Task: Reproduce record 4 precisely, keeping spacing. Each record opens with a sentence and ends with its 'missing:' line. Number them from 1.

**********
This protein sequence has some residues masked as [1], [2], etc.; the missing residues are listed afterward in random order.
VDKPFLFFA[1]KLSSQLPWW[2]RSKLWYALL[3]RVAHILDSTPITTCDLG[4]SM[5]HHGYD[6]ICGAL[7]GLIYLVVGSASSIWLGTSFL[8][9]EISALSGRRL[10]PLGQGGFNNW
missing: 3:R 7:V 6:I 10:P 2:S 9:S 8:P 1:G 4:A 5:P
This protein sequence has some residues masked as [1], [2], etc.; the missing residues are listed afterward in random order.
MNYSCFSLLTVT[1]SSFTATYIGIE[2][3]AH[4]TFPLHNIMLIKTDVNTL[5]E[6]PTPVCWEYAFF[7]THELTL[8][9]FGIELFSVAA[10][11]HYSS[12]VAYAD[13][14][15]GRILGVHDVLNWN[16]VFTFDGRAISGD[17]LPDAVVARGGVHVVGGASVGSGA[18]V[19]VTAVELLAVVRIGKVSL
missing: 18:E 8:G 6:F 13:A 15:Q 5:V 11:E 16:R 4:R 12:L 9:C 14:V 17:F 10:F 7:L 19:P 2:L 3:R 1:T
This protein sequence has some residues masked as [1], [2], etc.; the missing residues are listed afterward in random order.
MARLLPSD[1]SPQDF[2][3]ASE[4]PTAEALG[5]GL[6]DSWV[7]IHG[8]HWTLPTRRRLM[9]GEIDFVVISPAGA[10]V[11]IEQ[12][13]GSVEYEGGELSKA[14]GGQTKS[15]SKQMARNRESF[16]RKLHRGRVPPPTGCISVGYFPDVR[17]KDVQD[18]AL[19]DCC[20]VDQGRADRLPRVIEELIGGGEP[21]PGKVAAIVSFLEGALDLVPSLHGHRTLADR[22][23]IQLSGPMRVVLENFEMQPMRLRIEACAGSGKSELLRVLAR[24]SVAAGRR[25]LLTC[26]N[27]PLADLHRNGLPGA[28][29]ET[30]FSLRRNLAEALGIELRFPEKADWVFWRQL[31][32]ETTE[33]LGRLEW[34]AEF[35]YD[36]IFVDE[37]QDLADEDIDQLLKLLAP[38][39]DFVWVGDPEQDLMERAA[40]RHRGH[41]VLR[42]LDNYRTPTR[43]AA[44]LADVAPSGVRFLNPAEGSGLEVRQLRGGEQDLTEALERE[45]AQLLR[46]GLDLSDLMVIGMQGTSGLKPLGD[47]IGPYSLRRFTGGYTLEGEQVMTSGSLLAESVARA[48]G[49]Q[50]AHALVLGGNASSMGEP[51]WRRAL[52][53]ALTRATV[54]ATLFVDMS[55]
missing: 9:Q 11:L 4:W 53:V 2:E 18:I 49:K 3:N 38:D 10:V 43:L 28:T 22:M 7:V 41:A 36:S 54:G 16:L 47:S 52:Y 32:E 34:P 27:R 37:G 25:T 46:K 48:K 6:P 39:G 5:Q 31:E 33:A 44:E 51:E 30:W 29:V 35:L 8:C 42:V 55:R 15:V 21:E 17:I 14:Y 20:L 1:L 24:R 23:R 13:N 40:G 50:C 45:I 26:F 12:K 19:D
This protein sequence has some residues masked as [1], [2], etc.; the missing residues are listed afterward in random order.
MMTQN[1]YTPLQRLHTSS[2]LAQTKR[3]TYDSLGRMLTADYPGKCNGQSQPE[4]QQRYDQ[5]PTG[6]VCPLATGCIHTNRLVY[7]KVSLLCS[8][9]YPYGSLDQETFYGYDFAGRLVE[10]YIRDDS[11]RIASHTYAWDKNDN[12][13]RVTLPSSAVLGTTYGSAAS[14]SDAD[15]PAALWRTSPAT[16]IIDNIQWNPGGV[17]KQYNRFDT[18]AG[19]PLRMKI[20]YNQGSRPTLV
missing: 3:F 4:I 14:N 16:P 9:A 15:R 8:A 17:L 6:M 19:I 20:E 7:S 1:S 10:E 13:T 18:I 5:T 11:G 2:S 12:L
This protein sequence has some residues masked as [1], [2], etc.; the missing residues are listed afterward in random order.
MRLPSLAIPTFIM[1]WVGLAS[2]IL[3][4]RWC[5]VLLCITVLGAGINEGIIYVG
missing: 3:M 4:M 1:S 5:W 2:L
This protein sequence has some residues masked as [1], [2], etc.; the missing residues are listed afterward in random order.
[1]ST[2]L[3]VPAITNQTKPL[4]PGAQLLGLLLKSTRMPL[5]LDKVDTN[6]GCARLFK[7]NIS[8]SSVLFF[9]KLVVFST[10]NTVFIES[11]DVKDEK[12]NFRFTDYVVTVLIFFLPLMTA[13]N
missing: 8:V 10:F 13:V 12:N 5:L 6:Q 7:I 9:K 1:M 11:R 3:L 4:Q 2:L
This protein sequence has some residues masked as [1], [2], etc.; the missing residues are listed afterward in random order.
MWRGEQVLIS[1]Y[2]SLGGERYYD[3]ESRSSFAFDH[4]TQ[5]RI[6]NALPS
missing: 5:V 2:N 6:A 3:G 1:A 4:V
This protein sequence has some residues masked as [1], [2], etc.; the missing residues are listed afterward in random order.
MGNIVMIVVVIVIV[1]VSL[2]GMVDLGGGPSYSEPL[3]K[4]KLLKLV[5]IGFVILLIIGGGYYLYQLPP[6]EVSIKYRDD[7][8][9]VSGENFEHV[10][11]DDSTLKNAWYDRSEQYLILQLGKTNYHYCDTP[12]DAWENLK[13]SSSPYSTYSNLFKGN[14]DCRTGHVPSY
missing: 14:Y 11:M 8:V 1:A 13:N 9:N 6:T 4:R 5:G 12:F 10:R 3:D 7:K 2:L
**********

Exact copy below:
This protein sequence has some residues masked as [1], [2], etc.; the missing residues are listed afterward in random order.
MMTQN[1]YTPLQRLHTSS[2]LAQTKR[3]TYDSLGRMLTADYPGKCNGQSQPE[4]QQRYDQ[5]PTG[6]VCPLATGCIHTNRLVY[7]KVSLLCS[8][9]YPYGSLDQETFYGYDFAGRLVE[10]YIRDDS[11]RIASHTYAWDKNDN[12][13]RVTLPSSAVLGTTYGSAAS[14]SDAD[15]PAALWRTSPAT[16]IIDNIQWNPGGV[17]KQYNRFDT[18]AG[19]PLRMKI[20]YNQGSRPTLV
missing: 3:F 4:I 14:N 16:P 9:A 15:R 8:A 17:L 6:M 19:I 20:E 7:S 1:S 10:E 13:T 18:I 5:T 11:G 2:S 12:L